The Great Mozart Hunt

Like many others, my friend Alex and I were only too happy to brave the chilly (yet thankfully, dry) November afternoon to journey to St. George’s Cathedral for our first ever Kingston Symphony Association performance: The Great Mozart Hunt. And I am pleased to report that with its blend of mystery, comedy, and of course plenty of lollipop-like Mozart favorites, the performance we enjoyed was well worth our chilly fingers and wind-swept hair.

I confess that I am no expert when it comes to classical music. After several years of music training, I pride myself on my ability to differentiate Mozart from Madonna; however, when it comes to the finer points of analysis, I can offer only a little more insight than a hearing-impaired ostrich. So please bear with me.

After a short musical interlude, including a few bars from Eine Kleine Nachtmusik, renowned Canadian bassoonist George Zukerman started the afternoon off with the words, “you really must take pity on the bassoon players of the world!” And I did. Who ever pays attention to the bassoon, anyway? It always seems to be hidden away at the back, pumping out those essential, yet rather mundane bass lines while the strings bleed out the melody. To me, the bassoon implied the angry grandfather on my cherished Peter and the Wolf story-tape… and no more.

So you can imagine my surprise when Zukerman teamed up with Oboist Barbara Bolt for Mozart’s beautiful Divertimento in F Major, an unhurried, daydreamy gem that swept me into a euphoric stupor and left me spouting images of warm summer afternoons spent napping in the park. It was what I consider ‘good for the soul’ music: beautiful and unpretentious.

Between pieces, of course, my intellectual coma could not have been more amusingly stirred than by actor Ron Hadler. Sporting period dress and a wide array of accents, Hadler’s energetic performance added just the right balance of comic relief and interesting fact to the performance. A man of many faces, he began the afternoon as a hired private investigator, and by the end of the show had portrayed a total of nine different characters, including Wolfgang Amadeus himself. Because of his rapid character shifts and thick, often inconsistent accents, I did find him difficult to understand at times; however, I still found his obvious passion for the roles to be contagious, and enjoyed his parts immensely.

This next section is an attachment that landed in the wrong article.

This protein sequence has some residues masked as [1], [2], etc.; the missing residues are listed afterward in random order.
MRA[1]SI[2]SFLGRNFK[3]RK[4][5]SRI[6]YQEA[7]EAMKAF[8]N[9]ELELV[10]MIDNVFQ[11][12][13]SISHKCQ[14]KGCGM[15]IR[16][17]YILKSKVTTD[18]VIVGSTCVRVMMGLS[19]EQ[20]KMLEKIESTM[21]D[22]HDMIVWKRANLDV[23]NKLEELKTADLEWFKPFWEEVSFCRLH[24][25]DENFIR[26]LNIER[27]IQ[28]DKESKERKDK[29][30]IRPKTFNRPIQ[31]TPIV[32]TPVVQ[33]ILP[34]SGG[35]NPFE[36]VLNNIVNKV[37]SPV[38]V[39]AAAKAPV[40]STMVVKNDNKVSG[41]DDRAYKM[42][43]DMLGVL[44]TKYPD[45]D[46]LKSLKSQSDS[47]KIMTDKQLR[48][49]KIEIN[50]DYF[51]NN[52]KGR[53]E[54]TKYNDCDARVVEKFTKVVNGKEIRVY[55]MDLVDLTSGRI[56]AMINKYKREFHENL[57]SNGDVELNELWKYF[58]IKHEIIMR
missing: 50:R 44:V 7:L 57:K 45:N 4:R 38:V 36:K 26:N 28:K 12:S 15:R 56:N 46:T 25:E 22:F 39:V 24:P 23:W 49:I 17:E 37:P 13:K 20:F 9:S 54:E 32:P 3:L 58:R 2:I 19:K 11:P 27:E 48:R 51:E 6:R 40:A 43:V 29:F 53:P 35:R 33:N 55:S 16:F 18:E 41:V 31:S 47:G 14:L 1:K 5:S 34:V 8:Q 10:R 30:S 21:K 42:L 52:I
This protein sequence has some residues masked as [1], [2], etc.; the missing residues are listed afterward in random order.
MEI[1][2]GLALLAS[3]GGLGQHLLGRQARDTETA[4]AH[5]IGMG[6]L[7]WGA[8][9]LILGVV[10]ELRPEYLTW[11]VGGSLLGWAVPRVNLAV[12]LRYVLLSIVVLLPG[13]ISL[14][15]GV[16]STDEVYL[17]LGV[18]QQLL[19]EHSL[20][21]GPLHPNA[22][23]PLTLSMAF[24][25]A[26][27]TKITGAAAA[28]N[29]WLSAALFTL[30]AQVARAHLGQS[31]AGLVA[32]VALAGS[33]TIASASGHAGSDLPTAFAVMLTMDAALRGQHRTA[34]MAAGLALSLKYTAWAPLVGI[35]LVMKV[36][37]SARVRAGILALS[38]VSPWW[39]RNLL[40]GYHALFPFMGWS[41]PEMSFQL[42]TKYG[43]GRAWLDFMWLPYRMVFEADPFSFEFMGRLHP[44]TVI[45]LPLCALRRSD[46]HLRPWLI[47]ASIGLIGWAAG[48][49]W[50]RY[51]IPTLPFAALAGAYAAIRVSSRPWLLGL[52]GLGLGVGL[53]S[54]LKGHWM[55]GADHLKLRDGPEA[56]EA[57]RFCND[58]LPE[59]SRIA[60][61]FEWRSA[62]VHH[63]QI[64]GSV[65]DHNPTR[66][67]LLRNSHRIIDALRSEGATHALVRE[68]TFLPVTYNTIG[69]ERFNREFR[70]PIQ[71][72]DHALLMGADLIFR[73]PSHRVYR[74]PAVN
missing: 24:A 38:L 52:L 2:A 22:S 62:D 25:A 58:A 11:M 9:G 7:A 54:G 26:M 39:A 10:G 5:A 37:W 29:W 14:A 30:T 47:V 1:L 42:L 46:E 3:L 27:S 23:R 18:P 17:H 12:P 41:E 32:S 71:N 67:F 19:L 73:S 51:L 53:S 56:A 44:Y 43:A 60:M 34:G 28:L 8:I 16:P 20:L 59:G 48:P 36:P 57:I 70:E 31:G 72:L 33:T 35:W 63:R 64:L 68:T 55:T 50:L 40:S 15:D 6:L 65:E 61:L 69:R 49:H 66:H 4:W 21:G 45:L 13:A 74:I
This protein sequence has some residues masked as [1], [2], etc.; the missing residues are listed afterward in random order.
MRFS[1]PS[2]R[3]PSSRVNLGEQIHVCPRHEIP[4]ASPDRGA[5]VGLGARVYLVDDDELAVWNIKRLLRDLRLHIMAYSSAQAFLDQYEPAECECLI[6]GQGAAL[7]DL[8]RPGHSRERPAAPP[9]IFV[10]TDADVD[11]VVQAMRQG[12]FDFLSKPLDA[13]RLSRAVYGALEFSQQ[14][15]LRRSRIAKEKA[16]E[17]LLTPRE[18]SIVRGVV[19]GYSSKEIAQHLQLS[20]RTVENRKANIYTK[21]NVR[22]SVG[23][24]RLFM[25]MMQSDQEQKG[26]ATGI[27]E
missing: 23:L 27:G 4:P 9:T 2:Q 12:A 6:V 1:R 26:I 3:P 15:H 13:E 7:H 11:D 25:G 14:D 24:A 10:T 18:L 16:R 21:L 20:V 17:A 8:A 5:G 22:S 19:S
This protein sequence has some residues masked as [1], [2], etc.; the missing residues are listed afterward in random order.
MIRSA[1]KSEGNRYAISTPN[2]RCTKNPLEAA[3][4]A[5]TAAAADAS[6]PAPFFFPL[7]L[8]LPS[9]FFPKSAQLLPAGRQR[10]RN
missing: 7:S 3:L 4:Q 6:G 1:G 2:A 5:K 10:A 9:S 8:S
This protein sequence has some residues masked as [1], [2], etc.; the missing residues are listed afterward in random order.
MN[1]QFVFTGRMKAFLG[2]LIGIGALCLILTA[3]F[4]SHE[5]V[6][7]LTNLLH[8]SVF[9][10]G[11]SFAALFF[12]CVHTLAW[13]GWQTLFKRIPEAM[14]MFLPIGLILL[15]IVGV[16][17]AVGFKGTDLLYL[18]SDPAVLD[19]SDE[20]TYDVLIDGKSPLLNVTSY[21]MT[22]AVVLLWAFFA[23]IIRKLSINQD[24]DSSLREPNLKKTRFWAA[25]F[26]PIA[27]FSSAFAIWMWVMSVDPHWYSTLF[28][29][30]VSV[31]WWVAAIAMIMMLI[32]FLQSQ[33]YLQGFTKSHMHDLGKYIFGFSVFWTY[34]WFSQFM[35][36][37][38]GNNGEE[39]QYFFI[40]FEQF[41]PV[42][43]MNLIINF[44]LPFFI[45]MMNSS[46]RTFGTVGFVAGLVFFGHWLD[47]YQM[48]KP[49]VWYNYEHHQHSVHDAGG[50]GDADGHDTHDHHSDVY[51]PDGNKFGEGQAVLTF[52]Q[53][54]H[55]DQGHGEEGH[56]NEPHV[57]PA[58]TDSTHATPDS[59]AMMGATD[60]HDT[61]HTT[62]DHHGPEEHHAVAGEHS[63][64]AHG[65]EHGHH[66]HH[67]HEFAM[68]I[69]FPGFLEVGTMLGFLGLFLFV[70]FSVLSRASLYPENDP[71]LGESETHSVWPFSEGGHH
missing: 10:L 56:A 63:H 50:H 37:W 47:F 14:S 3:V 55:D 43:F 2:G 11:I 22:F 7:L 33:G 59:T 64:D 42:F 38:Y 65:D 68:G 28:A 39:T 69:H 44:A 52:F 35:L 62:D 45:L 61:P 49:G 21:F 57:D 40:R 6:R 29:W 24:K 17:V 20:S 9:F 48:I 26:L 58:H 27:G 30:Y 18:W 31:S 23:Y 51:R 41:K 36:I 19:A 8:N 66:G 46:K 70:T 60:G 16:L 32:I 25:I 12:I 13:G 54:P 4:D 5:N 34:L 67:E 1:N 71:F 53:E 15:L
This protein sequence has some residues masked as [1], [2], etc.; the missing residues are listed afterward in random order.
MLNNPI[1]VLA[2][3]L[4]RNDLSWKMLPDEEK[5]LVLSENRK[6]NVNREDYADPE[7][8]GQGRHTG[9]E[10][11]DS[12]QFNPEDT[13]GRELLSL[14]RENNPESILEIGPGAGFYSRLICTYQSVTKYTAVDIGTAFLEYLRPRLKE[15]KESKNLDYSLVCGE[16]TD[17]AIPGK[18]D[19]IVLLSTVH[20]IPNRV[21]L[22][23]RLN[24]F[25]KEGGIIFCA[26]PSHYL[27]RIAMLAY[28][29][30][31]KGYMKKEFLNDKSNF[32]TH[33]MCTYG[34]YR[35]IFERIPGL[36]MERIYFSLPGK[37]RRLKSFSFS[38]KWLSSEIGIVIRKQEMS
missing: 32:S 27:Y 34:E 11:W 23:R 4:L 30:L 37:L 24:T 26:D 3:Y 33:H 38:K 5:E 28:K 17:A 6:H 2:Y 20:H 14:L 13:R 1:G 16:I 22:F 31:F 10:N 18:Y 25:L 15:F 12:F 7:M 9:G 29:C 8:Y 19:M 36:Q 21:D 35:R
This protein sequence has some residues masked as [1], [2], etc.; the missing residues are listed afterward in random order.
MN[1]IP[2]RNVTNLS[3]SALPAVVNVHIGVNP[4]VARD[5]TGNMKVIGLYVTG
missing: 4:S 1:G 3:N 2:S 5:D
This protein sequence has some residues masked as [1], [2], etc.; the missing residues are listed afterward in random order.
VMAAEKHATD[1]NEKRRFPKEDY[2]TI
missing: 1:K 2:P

Although I adored all of the musical works (particularly the brilliantly horrible Musical Joke, a childhood favourite of mine), the real concerto star of the show was, without doubt, Mozart’s Concerto Number 1 in B Flat Major. Never before have I heard a bassoon sound so jubilant, neither have a seen a bassoon player move his fingers so quickly. The orchestra’s entries during the allegro were majestic and warm, filling the cathedral with an audible glow. The Adagio - my favourite part—was sweet, pastoral and contemplative, filling my mind with memories of Thanksgiving hikes through the country and the mixed smell of freshly-fallen leaves and mom’s pumpkin pie. (Of course, in true un-Kingstonly fashion, the autumn afternoon I envisioned had not one drop of rain.) I was sad to hear the Adagio go as the piece slipped into the rondo and then the finale. Zukerman performed his lead role brilliantly, with only a few forgivable fingering and tuning errors towards the end of the lengthy work.

I left St. George’s that afternoon with a grin on my face, a spring in my step, and an entirely new take on the bassoon. I would like to give a huge bear-hug thank-you to Mr. Zukerman, as well as actor Ron Hadler, guest conductor Michel Brousseau and the wonderful Kingston symphony artists. Thanks to you, not only did I pass a wonderful Sunday afternoon, I left knowing a little more about poor Amadeus’ history, and will continue my musical education with a newfound respect for the big bassoon.

by Sylvia Blake

Sylvia is in her third year as a Political Studies major at Queen's
University. She grew up in Georgetown, Ontario, where she throughly
enjoyed taking in the local music scene, through chamber orchestra
work in the Georgetown Bach Chorale, teaching piano, and as
many musical activities as possible at her high school. When not studying,
Sylvia enjoys her work as a writer/researcher and producer for CFRC radio,
and organist for Saint Matthew's United church.



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